This half-day tour includes transportation to a variety of area farms that let you get up close and personal with pigs, sheep, chickens, cows, alpacas, and more. You also get a look at an organic vegetable farm, plus Chef Bette’s awesome insights into the uniqueness of ranching and farming in the high desert environment.

The tour is $50 a person, and is perfect for anyone over age 5.

You otter check this out

Bend’s High Desert Museum is one of my favorite critter spotting places in Bend, and I love that they’re constantly bringing in new animal exhibits. A couple weeks ago, they introduced two new otters (Sandy and Rogue, age 3) into their large otter exhibit that previously housed one lone otter (Thomas, age 16).

Three happy otters living in harmony at the High Desert Museum!
Three happy otters living in harmony at the High Desert Museum!

The new guys are still settling in, but their presence has already perked things up both for the exhibit and for Thomas (who, admittedly, spent the first few days pretty ticked off about the change). The guys are all settling in now, and you can catch a special presentation about otters given each day at 2 p.m. by one of the museum’s naturalists.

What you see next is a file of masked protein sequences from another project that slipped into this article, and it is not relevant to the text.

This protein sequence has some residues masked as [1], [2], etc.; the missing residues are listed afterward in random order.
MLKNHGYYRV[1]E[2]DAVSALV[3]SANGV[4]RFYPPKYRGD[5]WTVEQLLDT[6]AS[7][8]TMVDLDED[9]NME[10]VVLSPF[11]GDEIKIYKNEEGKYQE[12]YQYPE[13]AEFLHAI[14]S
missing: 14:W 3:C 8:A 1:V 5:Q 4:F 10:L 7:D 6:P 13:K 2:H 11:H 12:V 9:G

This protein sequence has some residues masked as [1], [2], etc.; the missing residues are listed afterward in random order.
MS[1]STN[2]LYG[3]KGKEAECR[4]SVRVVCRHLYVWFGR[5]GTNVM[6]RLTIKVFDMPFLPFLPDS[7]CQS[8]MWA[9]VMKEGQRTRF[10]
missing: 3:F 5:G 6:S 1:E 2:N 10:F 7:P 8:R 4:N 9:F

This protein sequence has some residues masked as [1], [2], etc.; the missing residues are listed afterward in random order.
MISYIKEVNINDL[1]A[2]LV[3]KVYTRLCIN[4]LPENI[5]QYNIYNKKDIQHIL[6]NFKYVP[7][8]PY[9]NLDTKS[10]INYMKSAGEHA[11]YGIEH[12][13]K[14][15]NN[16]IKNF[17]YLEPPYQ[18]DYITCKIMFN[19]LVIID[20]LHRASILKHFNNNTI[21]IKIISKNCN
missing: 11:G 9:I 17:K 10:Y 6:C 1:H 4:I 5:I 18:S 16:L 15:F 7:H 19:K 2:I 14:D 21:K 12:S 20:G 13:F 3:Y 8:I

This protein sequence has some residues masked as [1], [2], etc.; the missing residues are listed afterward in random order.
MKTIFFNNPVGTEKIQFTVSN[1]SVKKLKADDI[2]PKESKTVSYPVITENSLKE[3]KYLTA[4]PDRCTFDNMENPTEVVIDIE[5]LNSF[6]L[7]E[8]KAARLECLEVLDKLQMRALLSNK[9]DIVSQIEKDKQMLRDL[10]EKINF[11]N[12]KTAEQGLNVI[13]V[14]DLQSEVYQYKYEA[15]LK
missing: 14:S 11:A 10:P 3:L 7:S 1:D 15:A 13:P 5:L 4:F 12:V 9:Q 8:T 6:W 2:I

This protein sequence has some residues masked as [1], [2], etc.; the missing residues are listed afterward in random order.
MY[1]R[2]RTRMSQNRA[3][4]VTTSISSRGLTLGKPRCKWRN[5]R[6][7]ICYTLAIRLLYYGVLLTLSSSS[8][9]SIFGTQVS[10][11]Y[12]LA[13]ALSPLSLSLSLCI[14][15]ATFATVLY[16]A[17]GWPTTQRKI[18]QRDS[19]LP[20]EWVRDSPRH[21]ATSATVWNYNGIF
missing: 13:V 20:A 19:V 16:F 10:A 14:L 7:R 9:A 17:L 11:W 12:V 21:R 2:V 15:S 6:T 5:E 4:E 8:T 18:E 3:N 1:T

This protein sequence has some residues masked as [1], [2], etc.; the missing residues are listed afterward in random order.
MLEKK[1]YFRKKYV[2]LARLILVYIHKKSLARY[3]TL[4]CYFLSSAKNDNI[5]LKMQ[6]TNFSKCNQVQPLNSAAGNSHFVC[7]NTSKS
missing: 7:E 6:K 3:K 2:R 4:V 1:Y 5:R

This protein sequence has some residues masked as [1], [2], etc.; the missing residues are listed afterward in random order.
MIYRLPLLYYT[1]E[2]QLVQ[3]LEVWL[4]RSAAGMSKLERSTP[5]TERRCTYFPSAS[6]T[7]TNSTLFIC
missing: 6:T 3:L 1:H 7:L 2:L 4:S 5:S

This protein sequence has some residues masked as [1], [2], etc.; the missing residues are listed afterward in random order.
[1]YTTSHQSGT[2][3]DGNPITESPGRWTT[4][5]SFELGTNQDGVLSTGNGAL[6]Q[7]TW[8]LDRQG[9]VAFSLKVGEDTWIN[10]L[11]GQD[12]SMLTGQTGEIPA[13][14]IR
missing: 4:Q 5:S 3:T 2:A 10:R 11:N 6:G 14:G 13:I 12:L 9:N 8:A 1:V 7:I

Another relative newcomer at the museum is Vivi the bobcat. She arrived a little less than a year ago after the museum’s former bobcat, Ochoco, passed away. She seemed pretty shy during the early months in her new home, and I’ve enjoyed watching her come out of her shell in recent months. For a special presentation at the wild cat exhibit, drop by at 12:30 p.m. each day to hear a naturalist talk about Vivi and the museum’s lynx, Snowshoe.

For museum hours and admission rates, go here.

A little birdie told me you have free binoculars?